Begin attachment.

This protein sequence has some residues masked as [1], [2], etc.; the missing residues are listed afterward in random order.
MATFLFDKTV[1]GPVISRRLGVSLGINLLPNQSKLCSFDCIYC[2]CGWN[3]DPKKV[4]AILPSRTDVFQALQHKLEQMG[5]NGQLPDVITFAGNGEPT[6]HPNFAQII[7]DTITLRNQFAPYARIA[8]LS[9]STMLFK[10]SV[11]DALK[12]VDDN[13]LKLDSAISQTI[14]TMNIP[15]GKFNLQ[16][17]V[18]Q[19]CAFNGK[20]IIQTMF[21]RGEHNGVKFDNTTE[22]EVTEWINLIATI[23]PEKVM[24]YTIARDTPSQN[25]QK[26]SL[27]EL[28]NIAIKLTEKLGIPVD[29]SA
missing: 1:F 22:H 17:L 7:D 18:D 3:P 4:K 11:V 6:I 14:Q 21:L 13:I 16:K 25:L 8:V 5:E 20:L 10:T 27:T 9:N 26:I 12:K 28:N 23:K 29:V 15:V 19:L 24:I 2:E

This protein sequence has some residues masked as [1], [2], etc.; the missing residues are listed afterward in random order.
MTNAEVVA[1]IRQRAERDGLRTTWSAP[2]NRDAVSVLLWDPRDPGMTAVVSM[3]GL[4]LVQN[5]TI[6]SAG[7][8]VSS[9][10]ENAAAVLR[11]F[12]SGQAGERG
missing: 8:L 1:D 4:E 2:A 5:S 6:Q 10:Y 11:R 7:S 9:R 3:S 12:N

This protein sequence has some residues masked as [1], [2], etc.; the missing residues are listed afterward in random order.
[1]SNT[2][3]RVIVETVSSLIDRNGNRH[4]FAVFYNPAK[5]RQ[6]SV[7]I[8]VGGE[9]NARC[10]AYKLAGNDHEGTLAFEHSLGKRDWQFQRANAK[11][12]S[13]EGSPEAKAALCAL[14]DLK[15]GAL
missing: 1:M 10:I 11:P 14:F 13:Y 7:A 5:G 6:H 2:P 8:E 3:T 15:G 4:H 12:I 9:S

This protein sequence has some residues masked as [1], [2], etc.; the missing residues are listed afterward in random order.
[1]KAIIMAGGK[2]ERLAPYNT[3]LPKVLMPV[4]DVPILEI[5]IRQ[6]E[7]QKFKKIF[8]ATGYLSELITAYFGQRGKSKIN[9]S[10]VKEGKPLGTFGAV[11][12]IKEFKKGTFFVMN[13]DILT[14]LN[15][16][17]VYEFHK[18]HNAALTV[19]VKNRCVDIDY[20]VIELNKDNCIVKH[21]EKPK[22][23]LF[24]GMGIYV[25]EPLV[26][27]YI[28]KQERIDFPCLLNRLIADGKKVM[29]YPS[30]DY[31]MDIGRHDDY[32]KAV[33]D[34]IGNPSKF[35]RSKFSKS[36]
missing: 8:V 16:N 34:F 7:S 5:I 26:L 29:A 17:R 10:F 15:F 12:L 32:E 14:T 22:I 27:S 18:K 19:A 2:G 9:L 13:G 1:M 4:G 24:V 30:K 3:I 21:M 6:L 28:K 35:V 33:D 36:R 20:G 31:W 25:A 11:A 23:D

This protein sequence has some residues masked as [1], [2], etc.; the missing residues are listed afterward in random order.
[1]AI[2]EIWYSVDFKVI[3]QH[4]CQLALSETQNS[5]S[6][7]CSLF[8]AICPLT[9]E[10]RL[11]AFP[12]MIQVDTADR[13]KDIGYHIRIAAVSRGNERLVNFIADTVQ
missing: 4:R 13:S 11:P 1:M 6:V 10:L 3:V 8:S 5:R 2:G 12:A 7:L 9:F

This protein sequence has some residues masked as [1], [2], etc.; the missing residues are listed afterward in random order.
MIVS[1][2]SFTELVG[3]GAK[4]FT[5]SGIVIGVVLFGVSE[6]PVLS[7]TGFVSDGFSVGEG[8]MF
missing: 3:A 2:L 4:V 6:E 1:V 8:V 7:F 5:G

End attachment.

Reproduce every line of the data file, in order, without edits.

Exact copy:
This protein sequence has some residues masked as [1], [2], etc.; the missing residues are listed afterward in random order.
MATFLFDKTV[1]GPVISRRLGVSLGINLLPNQSKLCSFDCIYC[2]CGWN[3]DPKKV[4]AILPSRTDVFQALQHKLEQMG[5]NGQLPDVITFAGNGEPT[6]HPNFAQII[7]DTITLRNQFAPYARIA[8]LS[9]STMLFK[10]SV[11]DALK[12]VDDN[13]LKLDSAISQTI[14]TMNIP[15]GKFNLQ[16][17]V[18]Q[19]CAFNGK[20]IIQTMF[21]RGEHNGVKFDNTTE[22]EVTEWINLIATI[23]PEKVM[24]YTIARDTPSQN[25]QK[26]SL[27]EL[28]NIAIKLTEKLGIPVD[29]SA
missing: 1:F 22:H 17:L 7:D 18:D 3:P 4:K 11:V 6:I 14:Q 21:L 13:I 16:K 25:L 8:V 5:E 20:L 10:T 27:T 9:N 26:I 12:K 28:N 23:K 29:V 15:V 19:L 24:I 2:E

This protein sequence has some residues masked as [1], [2], etc.; the missing residues are listed afterward in random order.
MTNAEVVA[1]IRQRAERDGLRTTWSAP[2]NRDAVSVLLWDPRDPGMTAVVSM[3]GL[4]LVQN[5]TI[6]SAG[7][8]VSS[9][10]ENAAAVLR[11]F[12]SGQAGERG
missing: 8:L 1:D 4:E 2:A 5:S 6:Q 10:Y 11:R 7:S 9:R 3:S 12:N

This protein sequence has some residues masked as [1], [2], etc.; the missing residues are listed afterward in random order.
[1]SNT[2][3]RVIVETVSSLIDRNGNRH[4]FAVFYNPAK[5]RQ[6]SV[7]I[8]VGGE[9]NARC[10]AYKLAGNDHEGTLAFEHSLGKRDWQFQRANAK[11][12]S[13]EGSPEAKAALCAL[14]DLK[15]GAL
missing: 1:M 10:I 11:P 14:F 13:Y 7:A 5:G 6:H 2:P 8:E 3:T 15:G 4:H 12:I 9:S

This protein sequence has some residues masked as [1], [2], etc.; the missing residues are listed afterward in random order.
[1]KAIIMAGGK[2]ERLAPYNT[3]LPKVLMPV[4]DVPILEI[5]IRQ[6]E[7]QKFKKIF[8]ATGYLSELITAYFGQRGKSKIN[9]S[10]VKEGKPLGTFGAV[11][12]IKEFKKGTFFVMN[13]DILT[14]LN[15][16][17]VYEFHK[18]HNAALTV[19]VKNRCVDIDY[20]VIELNKDNCIVKH[21]EKPK[22][23]LF[24]GMGIYV[25]EPLV[26][27]YI[28]KQERIDFPCLLNRLIADGKKVM[29]YPS[30]DY[31]MDIGRHDDY[32]KAV[33]D[34]IGNPSKF[35]RSKFSKS[36]
missing: 8:V 16:N 34:F 7:S 5:I 26:L 29:A 17:R 10:F 15:F 12:L 32:E 14:T 22:I 27:S 18:K 19:A 2:G 9:L 13:G 1:M 4:G 24:V 30:K 3:I 21:M 6:L 28:K 35:V 33:D 36:R 20:G 31:W 25:A 11:A 23:D

This protein sequence has some residues masked as [1], [2], etc.; the missing residues are listed afterward in random order.
[1]AI[2]EIWYSVDFKVI[3]QH[4]CQLALSETQNS[5]S[6][7]CSLF[8]AICPLT[9]E[10]RL[11]AFP[12]MIQVDTADR[13]KDIGYHIRIAAVSRGNERLVNFIADTVQ
missing: 4:R 13:S 11:P 1:M 6:V 10:L 3:V 8:S 5:R 2:G 12:A 7:L 9:F

This protein sequence has some residues masked as [1], [2], etc.; the missing residues are listed afterward in random order.
MIVS[1][2]SFTELVG[3]GAK[4]FT[5]SGIVIGVVLFGVSE[6]PVLS[7]TGFVSDGFSVGEG[8]MF
missing: 3:A 2:L 4:V 6:E 1:V 8:V 7:F 5:G